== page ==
As mentioned above, due to the nature of real estate as an asset class, MAC clauses are not that common in purchase agreements in the Dutch real estate sector.
What does this mean when a party wishes to amend or exit a deal between signing and closing due to the current COVID-19 situation?
All may not be lost.
Several provisions of the Dutch Civil Code (e.g. Arts. 6:2.2, 6:248 and 6:258) recognise that an agreement can be considered unreasonable in certain situations, resulting in it being partially invalidated by operation of law. Moreover, Dutch law recognises that circumstances can change through no fault of either party and that these changes can be so significant that it would be unreasonable for a party to expect the other party to adhere to the agreement. In these situations, the parties can argue that a certain part of the agreement is no longer valid or ask the court to amend the agreement to bring it into line with what would be deemed reasonable in the specific circumstances or even to invalidate the agreement altogether.
Obviously, the rule of law requires that parties in principle be able to rely on their agreement, as long as it is within the limits of the law. This means that the concepts of reasonableness and fairness and the existence of unforeseen circumstances do not provide the parties with carte blanche to get out of an agreement or change its conditions. The threshold to apply these concepts is high, and the courts are generally reluctant to do so. However, the law does provide for an escape hatch in extreme cases where, in view of the consequences, it would simply be unreasonable to expect a party to comply with the agreement (in unmodified form).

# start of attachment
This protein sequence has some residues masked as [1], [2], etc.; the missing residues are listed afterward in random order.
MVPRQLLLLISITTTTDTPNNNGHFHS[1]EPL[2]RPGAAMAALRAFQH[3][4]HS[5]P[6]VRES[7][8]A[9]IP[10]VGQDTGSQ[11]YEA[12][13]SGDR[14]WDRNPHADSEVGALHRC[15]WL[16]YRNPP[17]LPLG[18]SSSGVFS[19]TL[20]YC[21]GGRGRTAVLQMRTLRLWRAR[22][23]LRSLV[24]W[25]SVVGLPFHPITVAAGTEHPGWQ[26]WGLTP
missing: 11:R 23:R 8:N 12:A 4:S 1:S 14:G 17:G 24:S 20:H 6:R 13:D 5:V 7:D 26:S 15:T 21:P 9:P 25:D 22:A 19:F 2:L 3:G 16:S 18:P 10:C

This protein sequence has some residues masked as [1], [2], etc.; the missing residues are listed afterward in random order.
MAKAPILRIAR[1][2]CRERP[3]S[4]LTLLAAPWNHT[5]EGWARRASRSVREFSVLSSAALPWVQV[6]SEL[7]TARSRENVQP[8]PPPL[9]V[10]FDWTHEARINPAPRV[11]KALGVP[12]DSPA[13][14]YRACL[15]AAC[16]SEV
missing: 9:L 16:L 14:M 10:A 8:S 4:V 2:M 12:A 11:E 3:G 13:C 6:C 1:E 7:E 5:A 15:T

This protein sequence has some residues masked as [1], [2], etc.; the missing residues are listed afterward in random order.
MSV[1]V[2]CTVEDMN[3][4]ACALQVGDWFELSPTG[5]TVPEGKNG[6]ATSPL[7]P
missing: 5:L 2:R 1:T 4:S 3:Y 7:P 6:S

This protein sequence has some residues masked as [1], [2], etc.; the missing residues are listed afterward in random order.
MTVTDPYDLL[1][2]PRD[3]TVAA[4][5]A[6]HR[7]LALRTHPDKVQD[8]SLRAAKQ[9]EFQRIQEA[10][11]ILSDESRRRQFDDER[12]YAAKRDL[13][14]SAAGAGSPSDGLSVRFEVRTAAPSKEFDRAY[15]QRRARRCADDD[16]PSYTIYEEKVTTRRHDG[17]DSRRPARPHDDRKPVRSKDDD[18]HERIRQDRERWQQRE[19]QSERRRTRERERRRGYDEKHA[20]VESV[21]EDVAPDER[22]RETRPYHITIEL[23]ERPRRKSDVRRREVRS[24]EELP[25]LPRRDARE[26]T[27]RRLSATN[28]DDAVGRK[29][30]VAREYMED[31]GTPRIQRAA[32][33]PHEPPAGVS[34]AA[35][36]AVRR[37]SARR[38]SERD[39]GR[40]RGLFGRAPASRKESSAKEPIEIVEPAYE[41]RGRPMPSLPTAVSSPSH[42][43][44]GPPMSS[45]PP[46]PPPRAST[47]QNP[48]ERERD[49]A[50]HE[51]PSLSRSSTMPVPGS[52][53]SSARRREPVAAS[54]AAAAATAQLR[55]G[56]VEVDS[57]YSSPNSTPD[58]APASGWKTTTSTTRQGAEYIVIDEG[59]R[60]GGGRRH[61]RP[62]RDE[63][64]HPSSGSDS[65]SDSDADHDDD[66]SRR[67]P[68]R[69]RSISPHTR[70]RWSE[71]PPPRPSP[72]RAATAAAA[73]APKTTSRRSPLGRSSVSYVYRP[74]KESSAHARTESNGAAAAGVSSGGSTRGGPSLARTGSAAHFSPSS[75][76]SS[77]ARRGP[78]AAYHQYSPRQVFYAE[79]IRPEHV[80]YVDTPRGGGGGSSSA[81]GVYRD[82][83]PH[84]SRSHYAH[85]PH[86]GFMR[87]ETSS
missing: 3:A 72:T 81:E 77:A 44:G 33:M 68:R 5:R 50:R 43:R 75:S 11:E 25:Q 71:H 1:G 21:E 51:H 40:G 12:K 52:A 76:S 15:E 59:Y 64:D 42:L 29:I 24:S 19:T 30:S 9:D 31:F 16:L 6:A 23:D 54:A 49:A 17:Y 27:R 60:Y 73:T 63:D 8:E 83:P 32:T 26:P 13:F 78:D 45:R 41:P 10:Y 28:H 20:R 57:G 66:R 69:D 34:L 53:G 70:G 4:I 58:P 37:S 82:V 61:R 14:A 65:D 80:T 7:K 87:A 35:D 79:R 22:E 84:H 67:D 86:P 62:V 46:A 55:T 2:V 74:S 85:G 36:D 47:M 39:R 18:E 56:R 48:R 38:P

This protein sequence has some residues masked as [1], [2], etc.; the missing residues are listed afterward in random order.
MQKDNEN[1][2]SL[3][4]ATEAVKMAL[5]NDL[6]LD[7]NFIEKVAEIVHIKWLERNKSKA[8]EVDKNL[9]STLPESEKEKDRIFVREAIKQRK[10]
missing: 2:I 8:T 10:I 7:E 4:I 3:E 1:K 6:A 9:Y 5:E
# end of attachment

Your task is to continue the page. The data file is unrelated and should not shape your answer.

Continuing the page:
What about COVID-19?
Does COVID-19 qualify as a circumstance that could trigger the application of these concepts? If the contract was entered into before the crisis, the answer to this question is probably yes.
Does this automatically mean the agreement is invalid or can be amended? No, not automatically. This is a completely separate assessment, the outcome of which will depend on the specific circumstances and the consequences of the COVID-19 crisis on the commercial position of both parties.
COVID-19 considerations when drafting real estate purchase agreements
- Expressly stipulate in the terms of the agreement that the current COVID-19 crisis has been taken into account.
- Consider what this means exactly. Do the parties assume the situation will be over in three or six months? What is meant by “over”? What if the circumstances last longer or if the time between signing and closing is longer? Will this have an impact?
- Anticipate consequential effects. It is important to take into account not only the COVID-19 crisis but also, for example, what will happen if tenants go bankrupt between signing and closing as a result of the crisis.
- Agree on specific ratios and metrics to be used to determine whether a MAC has occurred.
- In turnkey development projects, address what happens if the general contractor goes bankrupt as a result of the COVID-19 crisis.